Transmission Development


Published on

This webinar addresses the key industry trends impacting transmission development, FERC Order 1000 and the impacts of the removal of the right of first refusal for transmission developers.

Published in: Business, Technology
  • Be the first to comment

  • Be the first to like this

No Downloads
Total views
On SlideShare
From Embeds
Number of Embeds
Embeds 0
No embeds

No notes for slide

Transmission Development

  1. 1. Transmission Development – Key Issues to Watch Cristin Lyons, Partner October 17, 2013 Copyright © 2013 by ScottMadden, Inc. All rights reserved.
  2. 2. Introduction  Recent data suggest that spending on transmission infrastructure will be strong over the next decade. Anticipated investment for transmission projects scheduled to be completed by the end of 2023 is $74B  While the numbers suggest continued growth in transmission, there are various factors that will impact whether those projections come to fruition. Broadly, these trends can be placed into three categories:  Driving forces, including: – Changing generation mix – Aging infrastructure  Restraining forces, including: – Declining demand growth – Challenges to transmission ROEs  Complicating factors, including – Demand response and energy efficiency – Distributed generation – Electric and gas convergence 1 Copyright © 2013 by ScottMadden, Inc. All rights reserved.
  3. 3. Investments in U.S. Transmission, 2013–2023 Total In-Service Cost of U.S. Transmission Projects $13.2 $14 $12.5  According to recent SNL data, total in-service costs for transmission projects to be completed in the United States by 2023 are projected to be $74B $13.1 $12 $10 $ Billions $8 $8.8 $7.9 $6.3 $6.0 $6  These investments are projected to result in 39,100 new transmission line miles $4.3 $4 $1.5 $2 $0.1 $0.2 $0 Total In-Service Cost of U.S. Transmission Projects by NERC Region, 2013–2023 MRO $8B 7,760 mi WECC $30B 14,076 mi SPP $5B 2,346 mi TRE $5B 3,492 mi 2 Sources: SNL data; ScottMadden analysis Copyright © 2013 by ScottMadden, Inc. All rights reserved. RFC $13B 4,479 mi NPCC $7B 2,913 mi SERC $5B 3,469 mi FRCC $0B 565 mi  More than 28,000 of these line miles are scheduled to be in service by 2018  The amount of transmission planned varies significantly across the regions of the United States, as do the drivers of that investment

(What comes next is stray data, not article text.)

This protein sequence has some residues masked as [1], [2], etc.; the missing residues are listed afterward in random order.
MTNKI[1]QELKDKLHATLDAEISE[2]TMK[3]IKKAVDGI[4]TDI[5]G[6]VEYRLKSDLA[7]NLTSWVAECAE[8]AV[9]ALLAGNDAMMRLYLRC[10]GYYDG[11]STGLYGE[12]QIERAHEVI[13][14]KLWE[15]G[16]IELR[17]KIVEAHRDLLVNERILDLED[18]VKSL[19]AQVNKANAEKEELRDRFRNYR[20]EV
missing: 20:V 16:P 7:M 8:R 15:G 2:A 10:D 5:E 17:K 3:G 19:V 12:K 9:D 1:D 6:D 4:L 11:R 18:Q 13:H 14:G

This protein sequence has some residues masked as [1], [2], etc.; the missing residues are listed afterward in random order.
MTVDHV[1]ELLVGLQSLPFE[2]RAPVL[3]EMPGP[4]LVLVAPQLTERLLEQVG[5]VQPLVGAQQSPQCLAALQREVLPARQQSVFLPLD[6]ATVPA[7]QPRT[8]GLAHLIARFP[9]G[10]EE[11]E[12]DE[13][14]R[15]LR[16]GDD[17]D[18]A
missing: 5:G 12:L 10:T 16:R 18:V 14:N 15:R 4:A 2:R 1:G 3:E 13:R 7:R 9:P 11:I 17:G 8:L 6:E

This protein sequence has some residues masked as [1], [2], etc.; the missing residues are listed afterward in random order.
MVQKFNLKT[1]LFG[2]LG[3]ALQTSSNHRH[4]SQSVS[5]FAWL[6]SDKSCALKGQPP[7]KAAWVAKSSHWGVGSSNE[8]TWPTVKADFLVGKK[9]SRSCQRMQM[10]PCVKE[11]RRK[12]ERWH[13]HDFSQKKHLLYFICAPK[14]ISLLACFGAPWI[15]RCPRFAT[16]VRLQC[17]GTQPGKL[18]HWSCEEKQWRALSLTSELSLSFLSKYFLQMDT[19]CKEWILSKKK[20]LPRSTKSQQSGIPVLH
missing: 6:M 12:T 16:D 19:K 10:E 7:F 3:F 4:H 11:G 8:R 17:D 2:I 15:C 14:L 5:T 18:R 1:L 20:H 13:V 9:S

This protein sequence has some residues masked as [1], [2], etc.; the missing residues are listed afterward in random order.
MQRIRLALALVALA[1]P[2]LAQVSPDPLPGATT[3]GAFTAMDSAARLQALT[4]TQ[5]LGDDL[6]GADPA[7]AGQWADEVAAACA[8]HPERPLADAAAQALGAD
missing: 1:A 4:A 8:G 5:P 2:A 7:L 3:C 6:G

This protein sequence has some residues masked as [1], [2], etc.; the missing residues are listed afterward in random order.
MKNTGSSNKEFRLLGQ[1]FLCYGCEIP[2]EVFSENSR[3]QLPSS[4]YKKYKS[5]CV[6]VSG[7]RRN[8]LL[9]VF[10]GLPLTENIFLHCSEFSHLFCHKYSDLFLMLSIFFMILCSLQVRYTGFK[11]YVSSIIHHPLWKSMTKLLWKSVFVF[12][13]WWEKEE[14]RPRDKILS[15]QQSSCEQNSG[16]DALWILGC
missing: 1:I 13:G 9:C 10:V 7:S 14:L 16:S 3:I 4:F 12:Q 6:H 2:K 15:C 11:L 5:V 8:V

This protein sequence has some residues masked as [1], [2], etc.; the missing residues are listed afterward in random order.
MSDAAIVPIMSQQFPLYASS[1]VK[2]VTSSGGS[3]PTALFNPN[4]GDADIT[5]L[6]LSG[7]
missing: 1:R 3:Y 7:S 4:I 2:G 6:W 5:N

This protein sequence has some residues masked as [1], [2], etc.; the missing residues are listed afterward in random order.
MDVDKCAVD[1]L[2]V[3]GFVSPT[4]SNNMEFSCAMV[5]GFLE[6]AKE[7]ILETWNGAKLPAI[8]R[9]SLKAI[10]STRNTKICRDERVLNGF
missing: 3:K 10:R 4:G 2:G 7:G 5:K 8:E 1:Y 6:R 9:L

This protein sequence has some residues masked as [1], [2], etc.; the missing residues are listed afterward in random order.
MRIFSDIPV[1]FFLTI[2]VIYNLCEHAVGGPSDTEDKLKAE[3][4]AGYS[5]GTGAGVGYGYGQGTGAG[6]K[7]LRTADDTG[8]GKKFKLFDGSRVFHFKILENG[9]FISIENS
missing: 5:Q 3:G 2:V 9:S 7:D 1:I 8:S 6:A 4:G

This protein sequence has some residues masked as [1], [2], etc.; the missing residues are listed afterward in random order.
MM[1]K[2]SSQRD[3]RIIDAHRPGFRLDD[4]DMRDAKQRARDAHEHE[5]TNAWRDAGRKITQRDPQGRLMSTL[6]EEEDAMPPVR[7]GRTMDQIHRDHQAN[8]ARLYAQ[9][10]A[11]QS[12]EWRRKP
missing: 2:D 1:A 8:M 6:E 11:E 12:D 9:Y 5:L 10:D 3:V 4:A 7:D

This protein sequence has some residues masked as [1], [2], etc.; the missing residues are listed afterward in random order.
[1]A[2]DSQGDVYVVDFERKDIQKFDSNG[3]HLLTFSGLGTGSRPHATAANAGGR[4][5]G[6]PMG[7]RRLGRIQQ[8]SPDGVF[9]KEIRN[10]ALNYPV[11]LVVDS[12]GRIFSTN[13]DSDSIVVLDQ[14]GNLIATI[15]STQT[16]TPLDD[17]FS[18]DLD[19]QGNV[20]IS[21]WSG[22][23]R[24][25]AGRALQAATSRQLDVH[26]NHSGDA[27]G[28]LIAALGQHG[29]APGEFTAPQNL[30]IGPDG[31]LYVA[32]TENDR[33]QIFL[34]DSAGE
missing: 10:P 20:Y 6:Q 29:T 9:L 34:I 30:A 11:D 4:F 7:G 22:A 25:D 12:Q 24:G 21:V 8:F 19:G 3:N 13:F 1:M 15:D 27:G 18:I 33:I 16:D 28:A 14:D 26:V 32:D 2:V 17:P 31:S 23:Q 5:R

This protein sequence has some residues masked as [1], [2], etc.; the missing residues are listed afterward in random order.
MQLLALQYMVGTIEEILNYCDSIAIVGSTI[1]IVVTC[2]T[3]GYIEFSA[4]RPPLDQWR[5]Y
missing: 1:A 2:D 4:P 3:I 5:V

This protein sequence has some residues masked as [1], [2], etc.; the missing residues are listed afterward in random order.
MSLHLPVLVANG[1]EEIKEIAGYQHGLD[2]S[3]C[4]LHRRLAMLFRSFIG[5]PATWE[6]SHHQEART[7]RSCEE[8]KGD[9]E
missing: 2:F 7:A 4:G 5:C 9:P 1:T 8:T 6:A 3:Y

4. 4. Changing Generation Mix Planned Coal Capacity Retirements, 2013–2022 Coal Retirements/Shift to Gas  Approximately 71 GW of fossil‐fired generation is projected to retire by 2022 (with more than 90% retiring by 2017) due to federal environmental regulations, low natural gas prices, and economics  Several ISO/RTOs have identified transmission projects and/or expenditures specifically related to the transition away from coal  In 2012, PJM authorized over $5B for more than 750 transmission improvement projects to ensure reliability as coal plants retire Renewable Portfolio Standard Policies (as of March 2013) Renewables Integration  State RPS and federal incentives remain important drivers of transmission development  In EEI’s annual Transmission Projects at a Glance, of $51.1B in planned investment, 76% or $38.6B are related to the integration of renewables 3 Sources: Platts; EE News; MISO EPA Impact Analysis; SNL Financial; Database of State Incentives for Renewables & Efficiency Copyright © 2013 by ScottMadden, Inc. All rights reserved.